More than 1,100 troops took part in Operation SUMMER SHIELD XII – a combined land, air, and naval exercise with participants from Canada, Germany, Latvia, Lithuania, Luxembourg, and the U.S. – at the Ādaži Training Area, Latvia.

A joint exercise called NOBLE PARTNER transported 14 Bradley tanks and 300 American soldiers across the Black Sea from Romania to Georgia – right past Russia’s naval base at Sébastopol in Crimea. U.S. Army Maj. Vincent Mucker boasted the exercise showed “we can use the Black Sea as a transit corridor.” He claimed the exercise was planned before Russia's March 2014 annexation of Crimea. Georgian Prime Minister Irakli Garibashvili stated, "This training is not directed at anyone or any direct threat." The Georgia-NATO partnership dates to 1992, shortly after Georgia gained independence from the former Soviet Union, and was reinforced by a 2008 war in which Russia supported breakaway republics Abkhazia and South Ossetia.

Russia’s Snap Exercises

The day after Carter revealed the pre-positioning of American armour in Eastern Europe, Putin announced that Russia would add more than 40 new intercontinental ballistic missiles to its nuclear arsenal this year. In view of the more than 8,000 nukes that NATO and Russia each has, 40 are not many and they’re likely replacements for aging inventory. But timing is everything, eh, whether in rhetoric or action.

"We will be forced to aim our armed forces ... at those territories from where the threat comes," Putin said during a speech at the country's Army 2015 military showcase for defence contractors.

Gen. Kartapolov alleged that the U.S. plans to supply its Eastern European allies with JASSM-ER long-range aviation cruise missiles, which will enable NATO to hit targets 1,300 kilometers inside Russian territory. “Almost the entire European part of Russia will be vulnerable to NATO’s air attack, with the flight time of the missiles reduced by half.” He also claimed that U.S. Global Hawk drones were spotted in Ukrainian airspace, thus increasing “the depth of reconnaissance on the territory of Russia by 250-300 kilometers.”

In the wake of some NATO moves, Putin has shown a penchant to order “snap” exercises – meaning no prior notification is provided to the West – which the Russian Defence Ministry calls “surprise combat readiness inspections.” The surprise exercises sometimes even shadow similar NATO exercises. “It is a message that we're there and ready to take on any and every possible enemy," said Pavel Felgenhauer, a defence analyst in Moscow.

During snap exercises last December, some 9,000 troops and 55 naval ships took part. The March 16 “inspection” involved 45,000 servicemen, 3,000 vehicles, 40 surface vessels, 15 submarines, 110 aircraft. More ominous, though, Iskander missiles (capable of carrying nuclear warheads) were reported to have been deployed in Kaliningrad, a detached portion of Russia on the Baltic Sea between Poland and Lithuania. Iskanders have 400 kilometer range, placing many European cities within reach.

Kaliningrad is home to Russia's Baltic Sea Fleet, as well as the Chernyakhovsk and Donskoye air bases. An anonymous NATO official said that Moscow is stationing "thousands of troops, including mechanised and naval infantry brigades, military aircraft, modern long-range air defence units and hundreds of armoured vehicles in the territory."

Lithuanian leaders have voiced concern that Russia may stage a ruse scenario in order to escalate tensions. "We are afraid of any kind of possible provocations on transit routes … railways or gas pipeline or electricity transit routes … which can be organised in order to have some type of pretext from Moscow's side to begin some aggressive actions," explained Andrius Kubilius, a former Lithuanian prime minister.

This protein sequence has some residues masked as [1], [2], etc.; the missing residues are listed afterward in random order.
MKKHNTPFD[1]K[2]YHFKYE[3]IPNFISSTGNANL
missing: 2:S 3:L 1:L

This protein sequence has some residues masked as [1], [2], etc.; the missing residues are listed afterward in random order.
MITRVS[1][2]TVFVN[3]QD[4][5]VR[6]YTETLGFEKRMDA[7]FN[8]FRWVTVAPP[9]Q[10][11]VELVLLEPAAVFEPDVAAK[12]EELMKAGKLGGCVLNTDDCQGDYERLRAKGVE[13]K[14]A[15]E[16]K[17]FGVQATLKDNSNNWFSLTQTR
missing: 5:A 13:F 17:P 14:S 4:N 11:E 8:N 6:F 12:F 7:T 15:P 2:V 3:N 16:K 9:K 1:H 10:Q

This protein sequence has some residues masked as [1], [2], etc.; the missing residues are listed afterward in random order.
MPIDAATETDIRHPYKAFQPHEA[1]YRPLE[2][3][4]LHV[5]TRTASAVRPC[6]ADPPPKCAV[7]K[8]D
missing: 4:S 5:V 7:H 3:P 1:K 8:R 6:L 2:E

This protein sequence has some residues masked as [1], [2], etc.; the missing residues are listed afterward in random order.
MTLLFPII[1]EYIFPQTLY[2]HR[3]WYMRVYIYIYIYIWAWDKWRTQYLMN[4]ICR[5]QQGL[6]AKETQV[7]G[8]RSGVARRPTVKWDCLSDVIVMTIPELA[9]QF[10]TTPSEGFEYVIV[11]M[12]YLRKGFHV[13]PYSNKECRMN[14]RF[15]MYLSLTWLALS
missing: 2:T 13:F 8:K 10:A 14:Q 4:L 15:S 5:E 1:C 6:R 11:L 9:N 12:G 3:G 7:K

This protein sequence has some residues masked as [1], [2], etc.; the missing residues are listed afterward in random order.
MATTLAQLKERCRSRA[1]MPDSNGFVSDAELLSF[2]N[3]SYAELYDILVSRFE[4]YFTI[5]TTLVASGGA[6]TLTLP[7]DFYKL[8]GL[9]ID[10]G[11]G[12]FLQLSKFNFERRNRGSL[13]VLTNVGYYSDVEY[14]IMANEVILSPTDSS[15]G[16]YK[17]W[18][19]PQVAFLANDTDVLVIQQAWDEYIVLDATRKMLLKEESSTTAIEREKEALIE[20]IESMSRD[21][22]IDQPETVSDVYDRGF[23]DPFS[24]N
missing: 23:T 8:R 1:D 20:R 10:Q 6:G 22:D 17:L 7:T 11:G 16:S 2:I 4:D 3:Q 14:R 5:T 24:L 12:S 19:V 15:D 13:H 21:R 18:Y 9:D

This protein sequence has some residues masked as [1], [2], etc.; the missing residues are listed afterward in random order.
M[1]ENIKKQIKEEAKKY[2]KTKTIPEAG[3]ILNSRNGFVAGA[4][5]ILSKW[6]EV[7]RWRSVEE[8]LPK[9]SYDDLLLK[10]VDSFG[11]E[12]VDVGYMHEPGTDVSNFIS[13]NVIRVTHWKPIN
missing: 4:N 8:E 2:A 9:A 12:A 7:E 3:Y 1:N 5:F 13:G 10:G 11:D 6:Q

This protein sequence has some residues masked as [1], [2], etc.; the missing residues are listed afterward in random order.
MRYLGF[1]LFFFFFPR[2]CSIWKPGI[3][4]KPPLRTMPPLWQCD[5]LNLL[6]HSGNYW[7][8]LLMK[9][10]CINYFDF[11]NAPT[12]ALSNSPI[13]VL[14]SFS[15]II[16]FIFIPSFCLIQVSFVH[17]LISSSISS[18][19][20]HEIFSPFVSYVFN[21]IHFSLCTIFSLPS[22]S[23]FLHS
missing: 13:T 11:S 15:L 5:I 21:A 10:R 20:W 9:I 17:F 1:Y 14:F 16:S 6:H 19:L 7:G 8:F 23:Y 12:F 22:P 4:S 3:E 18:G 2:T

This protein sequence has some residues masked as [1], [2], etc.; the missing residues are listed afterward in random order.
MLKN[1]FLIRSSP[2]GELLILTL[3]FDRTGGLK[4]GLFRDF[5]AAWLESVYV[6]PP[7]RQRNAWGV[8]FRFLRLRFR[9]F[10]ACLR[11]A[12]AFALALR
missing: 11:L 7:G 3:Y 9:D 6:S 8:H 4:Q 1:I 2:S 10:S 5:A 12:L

There are also reports of Russian forces airlifted to Arctic bases for naval exercises, including anti-submarine and mine-sweeping operations, activities along the Finnish border, deployment of Tu-22M3 long-range strategic bombers to Crimea, and positionings across the Baltic Fleet, Black Sea Fleet, and in the western and southern military districts. Russia also recently flexed its fleet muscles in the “Sea-Cooperation 2015” joint drills in the Mediterranean with Chinese Navy warships.

Austin, Texas global intelligence firm Stratfor noted that Russian military exercises “have taken on a threatening posture … the areas involved and the forces included seem to have been deliberately chosen to send a warning to NATO … to simulate a full-scale confrontation with NATO through the forward deployment of nuclear-armed submarines, theatre ballistic missiles, and strategic bomber aircraft.”

The NATO Fold

Formed in 1949, NATO was largely a Western European conclave until the fall of the Berlin Wall 40 years later and the collapse of the Warsaw Pact. In 1991, the Allies established a council for consultations with Central European, Eastern European, and Central Asian neighbours, many of whom saw a relationship with NATO as fundamental to integration with the then more economically prosperous West. The Partnership for Peace programme, initiated in 1994, allowed non-NATO countries to share information with NATO members. The path to full membership was open. Also in 1994, the Alliance founded the Mediterranean Dialogue with Egypt, Israel, Jordan, Mauritania, Morocco, Tunisia, and later Algeria.

In 1999, three former Russian satellites became full NATO members – Poland, the Czech Republic, and Hungary. Romania, Bulgaria, Slovakia, Slovenia, Latvia, Estonia, and Lithuania joined in 2004, Croatia and Albania in 2009.

However, in 2014, when it appeared that Ukraine, the largest land buffer between Russia and the European allies, might opt into the NATO fold, “little green men” with no insignia on their uniforms took control of Crimea, which subsequently voted to be annexed back into the Russian Federation. Ukraine has also been turned into tumult, becoming the new poster boy for rapid-development simulation terrain databases.

The conflict in Ukraine has led the long-neutral Swedes to consider NATO membership, prompting a warning, as reported in Swedish newspapers, from Russian Ambassador Viktor Tatarintsev of “consequences.”

The NATO exercise programme clearly sends a message of solidarity and of reassurance to those countries that perceive a need for strength in a time of uncertainty. However, uncertainty elevates the need for critical thinking, prudence and discretion amongst leaders across the military and political spectrum. Balance has worked to increase certainty in the past, and one could suggest, could do so in the future.